At the completion of your spinal fusion, your surgeon will close your incision with stitches.  You will receive pain medication immediately following your surgery.  You will wear a back or neck brace, depending on the location of your surgery, while your fusion heals.

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Treatment
Most people with Degenerative Disc Disease can be treated with non-surgical methods aimed at pain relief and activity modification.  Over-the-counter medication or prescription medication may be used to ease your pain.  If your symptoms do not improve significantly with these medications, your doctor may inject you with corticosteroid medication.   
 
Your doctor may recommend that you rest and wear a back or neck brace.  Occupational or physical therapists can provide treatments to reduce your pain and muscle spasms.  Once your fusion has healed, physical therapists will teach you strengthening exercises.  Aquatic therapy may help ease discomfort and relax your body.  The supportive water environment reduces impact while you exercise.  In physical therapy, you will also learn body mechanics; proper postures for your spine, to use when you stand, sit, sleep, and lift objects.  Your physical therapy program may include job simulation activities to help you get back to work.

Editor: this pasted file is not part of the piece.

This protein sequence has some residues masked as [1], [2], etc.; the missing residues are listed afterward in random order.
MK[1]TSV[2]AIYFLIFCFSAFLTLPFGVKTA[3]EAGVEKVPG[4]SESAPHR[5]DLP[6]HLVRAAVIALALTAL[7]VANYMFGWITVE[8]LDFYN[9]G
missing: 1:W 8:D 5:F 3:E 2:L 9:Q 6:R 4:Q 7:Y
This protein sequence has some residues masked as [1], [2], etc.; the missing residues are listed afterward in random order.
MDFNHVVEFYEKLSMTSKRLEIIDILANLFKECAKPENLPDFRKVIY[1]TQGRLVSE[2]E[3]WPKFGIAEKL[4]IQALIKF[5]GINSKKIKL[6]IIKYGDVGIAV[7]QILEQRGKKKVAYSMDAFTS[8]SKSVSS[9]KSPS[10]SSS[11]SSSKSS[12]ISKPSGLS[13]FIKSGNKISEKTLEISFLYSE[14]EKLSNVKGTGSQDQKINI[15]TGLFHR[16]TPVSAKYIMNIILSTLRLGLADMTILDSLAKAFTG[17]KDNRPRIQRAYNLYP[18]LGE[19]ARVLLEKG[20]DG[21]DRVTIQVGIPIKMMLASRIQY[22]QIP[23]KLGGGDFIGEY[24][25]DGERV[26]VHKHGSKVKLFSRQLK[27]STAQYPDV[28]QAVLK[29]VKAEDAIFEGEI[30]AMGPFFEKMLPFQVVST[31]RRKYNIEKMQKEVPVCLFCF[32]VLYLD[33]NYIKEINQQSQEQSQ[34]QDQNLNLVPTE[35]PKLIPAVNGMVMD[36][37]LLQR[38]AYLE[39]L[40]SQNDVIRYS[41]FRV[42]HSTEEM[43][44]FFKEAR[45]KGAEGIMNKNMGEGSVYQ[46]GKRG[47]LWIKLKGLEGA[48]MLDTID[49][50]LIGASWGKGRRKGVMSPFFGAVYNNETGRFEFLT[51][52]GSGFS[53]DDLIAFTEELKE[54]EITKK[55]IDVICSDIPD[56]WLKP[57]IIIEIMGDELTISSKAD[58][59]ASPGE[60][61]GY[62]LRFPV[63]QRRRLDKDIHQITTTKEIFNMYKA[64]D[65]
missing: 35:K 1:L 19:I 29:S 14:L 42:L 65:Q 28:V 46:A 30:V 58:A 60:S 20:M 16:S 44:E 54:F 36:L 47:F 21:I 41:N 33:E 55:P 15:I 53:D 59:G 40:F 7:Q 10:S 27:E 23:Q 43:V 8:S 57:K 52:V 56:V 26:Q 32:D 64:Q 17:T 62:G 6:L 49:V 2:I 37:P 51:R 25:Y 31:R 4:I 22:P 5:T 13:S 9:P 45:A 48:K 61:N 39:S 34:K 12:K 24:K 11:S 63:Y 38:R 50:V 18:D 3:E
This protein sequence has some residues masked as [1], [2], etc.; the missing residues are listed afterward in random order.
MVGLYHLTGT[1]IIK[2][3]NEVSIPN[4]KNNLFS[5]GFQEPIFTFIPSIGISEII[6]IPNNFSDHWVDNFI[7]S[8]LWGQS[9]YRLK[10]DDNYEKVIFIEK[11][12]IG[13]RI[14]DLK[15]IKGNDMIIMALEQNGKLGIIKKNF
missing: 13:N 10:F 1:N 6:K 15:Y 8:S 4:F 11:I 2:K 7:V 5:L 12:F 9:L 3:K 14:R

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Recovery
The recovery process is different for everyone.  It depends on the type of surgery that you had, the area of your spine affected, and the extent of your condition.  Generally, the recovery time for a fusion in the cervical area is four to six weeks.  Spinal fusion in the lumbar area takes longer to recover from.  Your surgeon will let you know what to expect.